United States District Court, D. Kansas
MEMORANDUM AND ORDER
MONTI L. BELOT, District Judge.
Before the court are the following:
1. Defendant's pro se motion pursuant to 28 U.S.C. § 2255 (Doc. 88);
2. Government's response (Doc. 89); and
3. Defendant's reply (Doc. 90).
In its decision of November 14, 2013, the Tenth Circuit summarized defendant's offenses of conviction as follows:
After Defendant pleaded guilty, the probation office prepared a PSR. Unchallenged portions of the PSR set forth the following: Defendant is a citizen of Nigeria who had resided in Great Britain before coming to this country. In Great Britain he had been convicted of several felonies involving fraud and deception. He entered the United States in 2009 on a visa by falsely stating in his visa application that he had not been convicted of a crime. In 2011 he submitted an application for status as a permanent resident, again falsely answering that he had no criminal convictions. The 2011 false statement was the basis for his conviction under 18 U.S.C. § 1546. Defendant's mail fraud conviction under 18 U.S.C. § 1341 was based on his use of the mails to engage in an identity-theft scheme. He would purchase merchandise with credit cards issued to other persons and have the merchandise delivered to him.
United States v. Oyegoke-Eniola , 734 F.3d 1262 (10th Cir. 2013).
The Circuit determined that I abused my discretion because I did not properly resolve objections to two guideline enhancements set forth in the presentence report. When the Statement of Reasons was filed, it indicated that I adopted the presentence report without change. Defendant's appellate counsel caught this error and the Circuit vacated defendant's sentence and remanded for further proceedings. The Circuit also addressed defendant's claim that I should not have considered his statements made in connection with a Kastigar letter. It pointed out that, in the absence of a specific agreement in the Kastigar letter that it could be used for an upward guideline departure, "... neither the guidelines nor our cases address the use of immunized statements to vary upwards, and at least one court has suggested that § 1B1.8(a) does not apply to variances. See United States v. Patel, 457 F. Appx. 549, 551 (6th Cir. 2012)." Id. at 12. The Circuit went on to say that I should determine "... in the first instance whether it can (or wishes to) use Defendant's statements for sentencing purposes." Id.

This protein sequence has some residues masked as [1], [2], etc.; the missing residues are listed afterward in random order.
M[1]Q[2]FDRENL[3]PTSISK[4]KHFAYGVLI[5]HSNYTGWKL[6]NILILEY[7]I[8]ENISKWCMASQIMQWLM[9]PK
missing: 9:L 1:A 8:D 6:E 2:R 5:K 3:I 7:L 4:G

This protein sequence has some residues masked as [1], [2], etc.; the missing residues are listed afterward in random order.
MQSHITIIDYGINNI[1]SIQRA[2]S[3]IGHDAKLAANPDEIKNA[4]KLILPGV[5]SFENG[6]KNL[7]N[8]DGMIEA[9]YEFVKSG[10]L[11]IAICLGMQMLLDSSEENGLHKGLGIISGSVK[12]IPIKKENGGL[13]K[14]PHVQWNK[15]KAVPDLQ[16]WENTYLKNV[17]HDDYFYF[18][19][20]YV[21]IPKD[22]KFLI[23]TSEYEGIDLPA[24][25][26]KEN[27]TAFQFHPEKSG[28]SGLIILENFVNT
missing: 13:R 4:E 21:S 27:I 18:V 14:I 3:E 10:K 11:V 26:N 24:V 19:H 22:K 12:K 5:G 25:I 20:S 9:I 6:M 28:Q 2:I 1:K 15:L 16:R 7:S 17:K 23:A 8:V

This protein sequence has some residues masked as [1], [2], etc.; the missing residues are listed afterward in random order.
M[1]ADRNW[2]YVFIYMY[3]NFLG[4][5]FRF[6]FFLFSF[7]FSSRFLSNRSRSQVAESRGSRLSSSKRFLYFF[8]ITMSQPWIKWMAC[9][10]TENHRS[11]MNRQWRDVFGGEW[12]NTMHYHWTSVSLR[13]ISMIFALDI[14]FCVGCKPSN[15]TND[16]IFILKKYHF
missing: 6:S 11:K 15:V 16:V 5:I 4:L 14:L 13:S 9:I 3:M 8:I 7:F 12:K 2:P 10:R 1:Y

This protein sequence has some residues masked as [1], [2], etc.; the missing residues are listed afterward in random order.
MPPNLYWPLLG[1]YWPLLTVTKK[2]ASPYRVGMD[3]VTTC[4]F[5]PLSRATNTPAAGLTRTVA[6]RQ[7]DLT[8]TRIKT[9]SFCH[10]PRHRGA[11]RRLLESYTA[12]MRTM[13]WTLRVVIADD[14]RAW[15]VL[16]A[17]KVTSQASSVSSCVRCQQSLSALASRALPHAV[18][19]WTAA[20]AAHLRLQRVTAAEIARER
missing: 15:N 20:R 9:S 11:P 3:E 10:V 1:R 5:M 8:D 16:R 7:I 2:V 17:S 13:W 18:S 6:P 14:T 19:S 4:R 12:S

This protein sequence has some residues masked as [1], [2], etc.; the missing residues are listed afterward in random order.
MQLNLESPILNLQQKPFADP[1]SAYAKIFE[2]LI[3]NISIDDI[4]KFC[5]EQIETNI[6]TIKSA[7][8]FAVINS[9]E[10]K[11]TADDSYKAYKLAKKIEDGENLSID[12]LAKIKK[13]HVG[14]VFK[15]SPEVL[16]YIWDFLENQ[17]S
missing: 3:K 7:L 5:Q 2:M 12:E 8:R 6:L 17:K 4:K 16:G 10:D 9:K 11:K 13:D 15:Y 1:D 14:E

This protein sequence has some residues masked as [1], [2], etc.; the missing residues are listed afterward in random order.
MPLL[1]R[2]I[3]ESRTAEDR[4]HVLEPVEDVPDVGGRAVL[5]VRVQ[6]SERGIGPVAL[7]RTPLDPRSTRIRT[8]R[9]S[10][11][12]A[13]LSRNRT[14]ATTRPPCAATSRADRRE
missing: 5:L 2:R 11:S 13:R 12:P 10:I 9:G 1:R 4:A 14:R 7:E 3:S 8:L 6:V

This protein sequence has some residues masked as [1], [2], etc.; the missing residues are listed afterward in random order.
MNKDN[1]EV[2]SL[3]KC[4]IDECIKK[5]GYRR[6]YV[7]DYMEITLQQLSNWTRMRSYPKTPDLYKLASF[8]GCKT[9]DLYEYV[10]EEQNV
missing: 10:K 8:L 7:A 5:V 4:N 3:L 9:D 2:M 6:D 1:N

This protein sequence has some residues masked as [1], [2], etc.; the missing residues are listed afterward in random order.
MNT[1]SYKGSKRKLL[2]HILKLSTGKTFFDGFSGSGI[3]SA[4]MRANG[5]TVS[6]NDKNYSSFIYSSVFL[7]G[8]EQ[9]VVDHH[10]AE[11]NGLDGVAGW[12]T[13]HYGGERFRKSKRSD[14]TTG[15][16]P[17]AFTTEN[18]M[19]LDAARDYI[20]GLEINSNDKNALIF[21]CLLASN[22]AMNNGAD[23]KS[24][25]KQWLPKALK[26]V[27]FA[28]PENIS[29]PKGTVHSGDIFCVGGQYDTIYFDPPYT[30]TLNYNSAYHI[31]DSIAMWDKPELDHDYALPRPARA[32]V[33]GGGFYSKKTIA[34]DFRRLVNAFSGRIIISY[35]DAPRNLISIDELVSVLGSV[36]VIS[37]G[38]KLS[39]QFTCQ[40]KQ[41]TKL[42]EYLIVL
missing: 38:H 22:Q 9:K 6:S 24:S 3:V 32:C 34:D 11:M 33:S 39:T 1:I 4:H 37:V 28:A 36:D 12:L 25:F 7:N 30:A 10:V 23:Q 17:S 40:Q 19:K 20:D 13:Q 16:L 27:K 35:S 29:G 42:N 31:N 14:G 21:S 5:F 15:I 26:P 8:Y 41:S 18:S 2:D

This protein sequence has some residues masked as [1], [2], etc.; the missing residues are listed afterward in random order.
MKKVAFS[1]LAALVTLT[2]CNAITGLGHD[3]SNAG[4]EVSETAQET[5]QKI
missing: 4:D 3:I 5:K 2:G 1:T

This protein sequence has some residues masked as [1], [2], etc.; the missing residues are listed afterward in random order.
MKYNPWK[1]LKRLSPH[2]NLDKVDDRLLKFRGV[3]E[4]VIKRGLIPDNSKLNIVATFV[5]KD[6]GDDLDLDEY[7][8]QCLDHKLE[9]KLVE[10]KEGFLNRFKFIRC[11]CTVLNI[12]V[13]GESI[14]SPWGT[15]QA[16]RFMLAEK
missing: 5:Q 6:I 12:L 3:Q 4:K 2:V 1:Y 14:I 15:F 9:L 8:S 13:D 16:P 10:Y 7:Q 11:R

I ordered the preparation of an amended presentence report (Doc. 82) and on March 24, 2014, I held an evidentiary resentencing hearing (Doc. 87). I declined to impose the two enhancements. The Kastigar letter did not come up during resentencing and I did not consider the letter or its contents in imposing a new sentence. (Had I done so, I would have at the very least cited and discussed 18 U.S.C. § 3661). At the time defendant was resentenced, he had already served the re-calculated guideline sentence so I imposed a sentence of time-served. Defendant did not object to the sentence and he filed a written waiver of appeal on March 25, 2014 (Doc. 84).
At the time of resentencing, defendant was subject to an immigration detainer. I have been informed by the U.S. Attorney that on August 7, defendant was ordered deported but that he has filed an appeal. Defendant has been denied bond pending completion of the immigration proceedings and I commend the immigration judge for making those decisions.
Defendant makes two claims in support of his § 2255 motion: (1) his conviction under 18 U.S.C. § 1546 must be set aside because he either did not make a false statement or if he did, it was not made under oath and was not material and (2) his conviction under 18 U.S.C. § 1341 must be set aside because it was based on statements covered in the Kastigar letter. The first claim was not raised in any manner in defendant's direct appeal. A claim concerning the ...